In 1986, Senegalese musician Youssou N'Dour titled his second album Nelson Mandela, and its title track voiced support for the anti-apartheid leader who was still imprisoned at the time. Two years later, he sang that track on every date of the legendary 1988 Amnesty International Human Rights Now tour, which also featured Peter Gabriel, Bruce Springsteen, Sting and Tracy Chapman.
The tour's organizers filmed N'Dour's set on the last date of the tour in Buenos Aires, Argentina, and had earmarked his performance of "Nelson Mandela" for inclusion in a concert film of the tour. The seven-minute clip shows N'Dour encouraging the audience to clap their hands and sing along with him as his band dances behind him, and it ends with N'Dour leading a line dance. Ultimately, they shelved it in favor of two more recent songs at the time – and since then, N'Dour's rousing rendition of "Nelson Mandela" has sat in a vault, waiting to be rediscovered.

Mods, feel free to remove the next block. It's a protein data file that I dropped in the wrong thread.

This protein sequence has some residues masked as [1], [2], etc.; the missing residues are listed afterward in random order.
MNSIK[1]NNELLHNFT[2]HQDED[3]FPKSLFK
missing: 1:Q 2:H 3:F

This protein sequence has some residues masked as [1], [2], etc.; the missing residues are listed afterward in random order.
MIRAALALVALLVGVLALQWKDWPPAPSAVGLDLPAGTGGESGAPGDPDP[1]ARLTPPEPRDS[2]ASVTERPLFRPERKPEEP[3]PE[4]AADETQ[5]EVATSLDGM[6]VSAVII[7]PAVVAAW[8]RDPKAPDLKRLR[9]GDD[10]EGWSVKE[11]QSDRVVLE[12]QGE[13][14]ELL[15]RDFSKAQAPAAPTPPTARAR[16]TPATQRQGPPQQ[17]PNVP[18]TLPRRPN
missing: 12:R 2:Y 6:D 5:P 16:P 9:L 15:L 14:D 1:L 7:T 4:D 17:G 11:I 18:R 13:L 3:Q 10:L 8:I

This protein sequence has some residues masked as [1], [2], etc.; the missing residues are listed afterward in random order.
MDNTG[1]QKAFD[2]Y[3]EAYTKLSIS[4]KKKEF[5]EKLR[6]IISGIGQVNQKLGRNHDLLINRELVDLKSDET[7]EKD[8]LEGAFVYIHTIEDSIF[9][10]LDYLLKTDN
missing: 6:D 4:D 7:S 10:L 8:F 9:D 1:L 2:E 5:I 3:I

When news broke that Mandela had passed away, producer Martin Lewis – who has been compiling a DVD box set of Human Rights Concerts from 1986 to 1998, titled ¡Released! – remembered N'Dour's performance. He went back to the archives and digitally restored the footage, which he released for the first time ever today, and you can watch here exclusively.
Lewis is currently arranging for the clip of N'Dour, who was appointed Senegal's minister of tourism and culture last year, to be added to the theatrical screening of the Human Rights Concerts at New York City's Museum of Modern Art on Tuesday night. It would coincide with Human Rights Day, as well as the official memorial for Mandela.
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